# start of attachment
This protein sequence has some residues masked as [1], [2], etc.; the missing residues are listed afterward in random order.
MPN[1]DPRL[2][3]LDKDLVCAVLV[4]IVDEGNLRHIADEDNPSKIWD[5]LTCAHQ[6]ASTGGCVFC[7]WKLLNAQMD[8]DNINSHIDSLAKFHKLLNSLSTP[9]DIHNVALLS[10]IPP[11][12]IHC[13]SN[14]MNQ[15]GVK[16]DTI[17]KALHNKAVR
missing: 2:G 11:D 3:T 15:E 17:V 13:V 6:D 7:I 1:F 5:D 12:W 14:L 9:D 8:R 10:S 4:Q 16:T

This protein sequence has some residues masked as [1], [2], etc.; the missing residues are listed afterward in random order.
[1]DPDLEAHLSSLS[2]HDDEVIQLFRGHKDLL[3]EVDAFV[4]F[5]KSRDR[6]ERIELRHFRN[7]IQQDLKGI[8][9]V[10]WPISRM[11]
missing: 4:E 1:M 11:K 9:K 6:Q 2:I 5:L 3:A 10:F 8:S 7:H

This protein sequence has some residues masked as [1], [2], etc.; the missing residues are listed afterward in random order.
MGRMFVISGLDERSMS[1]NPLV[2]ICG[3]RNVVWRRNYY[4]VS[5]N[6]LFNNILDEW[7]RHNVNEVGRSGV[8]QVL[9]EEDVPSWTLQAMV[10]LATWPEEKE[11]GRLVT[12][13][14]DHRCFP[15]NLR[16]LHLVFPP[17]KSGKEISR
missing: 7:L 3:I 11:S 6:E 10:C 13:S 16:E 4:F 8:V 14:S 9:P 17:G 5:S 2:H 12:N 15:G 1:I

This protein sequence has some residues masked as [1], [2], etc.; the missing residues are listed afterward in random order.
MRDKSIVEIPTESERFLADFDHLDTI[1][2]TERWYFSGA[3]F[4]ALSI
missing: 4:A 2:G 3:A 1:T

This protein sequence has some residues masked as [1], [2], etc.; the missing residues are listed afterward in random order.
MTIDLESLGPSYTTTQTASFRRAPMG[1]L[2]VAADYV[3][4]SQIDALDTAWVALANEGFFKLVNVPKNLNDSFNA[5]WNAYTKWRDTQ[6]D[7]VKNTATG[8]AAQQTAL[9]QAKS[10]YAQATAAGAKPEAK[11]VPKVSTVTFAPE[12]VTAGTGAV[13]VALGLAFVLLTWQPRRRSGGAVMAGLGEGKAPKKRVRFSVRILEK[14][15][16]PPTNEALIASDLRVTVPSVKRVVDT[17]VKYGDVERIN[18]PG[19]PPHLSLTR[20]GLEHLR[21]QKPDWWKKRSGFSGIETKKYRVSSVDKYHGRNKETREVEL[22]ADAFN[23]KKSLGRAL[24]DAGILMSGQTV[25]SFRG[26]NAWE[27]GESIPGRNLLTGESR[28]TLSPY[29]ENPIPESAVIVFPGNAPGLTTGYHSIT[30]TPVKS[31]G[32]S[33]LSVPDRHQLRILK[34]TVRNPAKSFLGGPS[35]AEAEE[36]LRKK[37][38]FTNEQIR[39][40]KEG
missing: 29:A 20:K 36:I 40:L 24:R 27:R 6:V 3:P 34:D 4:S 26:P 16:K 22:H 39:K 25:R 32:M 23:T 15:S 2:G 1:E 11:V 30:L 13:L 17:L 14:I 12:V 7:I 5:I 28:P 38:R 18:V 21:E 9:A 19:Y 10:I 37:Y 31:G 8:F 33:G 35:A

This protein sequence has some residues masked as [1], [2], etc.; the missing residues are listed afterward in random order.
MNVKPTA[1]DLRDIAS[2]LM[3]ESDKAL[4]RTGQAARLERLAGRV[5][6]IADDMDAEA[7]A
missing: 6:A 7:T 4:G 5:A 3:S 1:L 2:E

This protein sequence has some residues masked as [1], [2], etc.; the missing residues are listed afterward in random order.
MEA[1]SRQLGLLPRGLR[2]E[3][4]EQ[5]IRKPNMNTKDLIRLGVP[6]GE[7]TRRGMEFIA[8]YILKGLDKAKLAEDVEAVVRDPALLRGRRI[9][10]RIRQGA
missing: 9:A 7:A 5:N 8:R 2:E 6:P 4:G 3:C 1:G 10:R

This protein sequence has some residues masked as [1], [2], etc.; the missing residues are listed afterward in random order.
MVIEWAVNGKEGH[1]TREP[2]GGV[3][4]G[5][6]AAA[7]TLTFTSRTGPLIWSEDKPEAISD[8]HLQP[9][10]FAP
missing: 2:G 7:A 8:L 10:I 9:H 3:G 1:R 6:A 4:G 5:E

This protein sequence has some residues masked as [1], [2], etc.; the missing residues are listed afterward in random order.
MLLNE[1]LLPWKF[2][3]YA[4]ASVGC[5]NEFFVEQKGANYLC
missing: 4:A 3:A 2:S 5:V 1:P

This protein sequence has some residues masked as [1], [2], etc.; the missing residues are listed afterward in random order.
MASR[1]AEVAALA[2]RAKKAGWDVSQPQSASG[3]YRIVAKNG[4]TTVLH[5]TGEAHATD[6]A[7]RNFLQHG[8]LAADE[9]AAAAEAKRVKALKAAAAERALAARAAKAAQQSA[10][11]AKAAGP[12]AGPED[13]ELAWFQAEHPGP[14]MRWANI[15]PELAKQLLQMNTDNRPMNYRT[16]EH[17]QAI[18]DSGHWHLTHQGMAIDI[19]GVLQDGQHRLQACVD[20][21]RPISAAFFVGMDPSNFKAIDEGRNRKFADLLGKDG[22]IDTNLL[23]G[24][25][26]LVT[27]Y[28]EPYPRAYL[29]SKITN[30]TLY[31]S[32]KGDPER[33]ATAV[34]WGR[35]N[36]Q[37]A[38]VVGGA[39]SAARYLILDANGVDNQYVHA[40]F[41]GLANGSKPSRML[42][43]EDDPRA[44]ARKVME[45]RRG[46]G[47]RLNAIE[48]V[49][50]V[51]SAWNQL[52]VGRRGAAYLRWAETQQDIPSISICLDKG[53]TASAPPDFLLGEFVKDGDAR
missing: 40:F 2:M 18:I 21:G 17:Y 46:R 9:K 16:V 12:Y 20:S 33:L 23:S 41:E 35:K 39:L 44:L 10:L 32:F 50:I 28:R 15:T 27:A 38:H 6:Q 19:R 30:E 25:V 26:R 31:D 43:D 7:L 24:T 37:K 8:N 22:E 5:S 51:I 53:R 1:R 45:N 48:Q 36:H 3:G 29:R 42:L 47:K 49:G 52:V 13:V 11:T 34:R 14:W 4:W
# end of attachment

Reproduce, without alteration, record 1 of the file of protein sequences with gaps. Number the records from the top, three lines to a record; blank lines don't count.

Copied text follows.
This protein sequence has some residues masked as [1], [2], etc.; the missing residues are listed afterward in random order.
MPN[1]DPRL[2][3]LDKDLVCAVLV[4]IVDEGNLRHIADEDNPSKIWD[5]LTCAHQ[6]ASTGGCVFC[7]WKLLNAQMD[8]DNINSHIDSLAKFHKLLNSLSTP[9]DIHNVALLS[10]IPP[11][12]IHC[13]SN[14]MNQ[15]GVK[16]DTI[17]KALHNKAVR
missing: 2:G 11:D 3:T 15:E 17:V 13:V 6:D 7:I 1:F 5:D 12:W 14:L 9:D 8:R 10:S 4:Q 16:T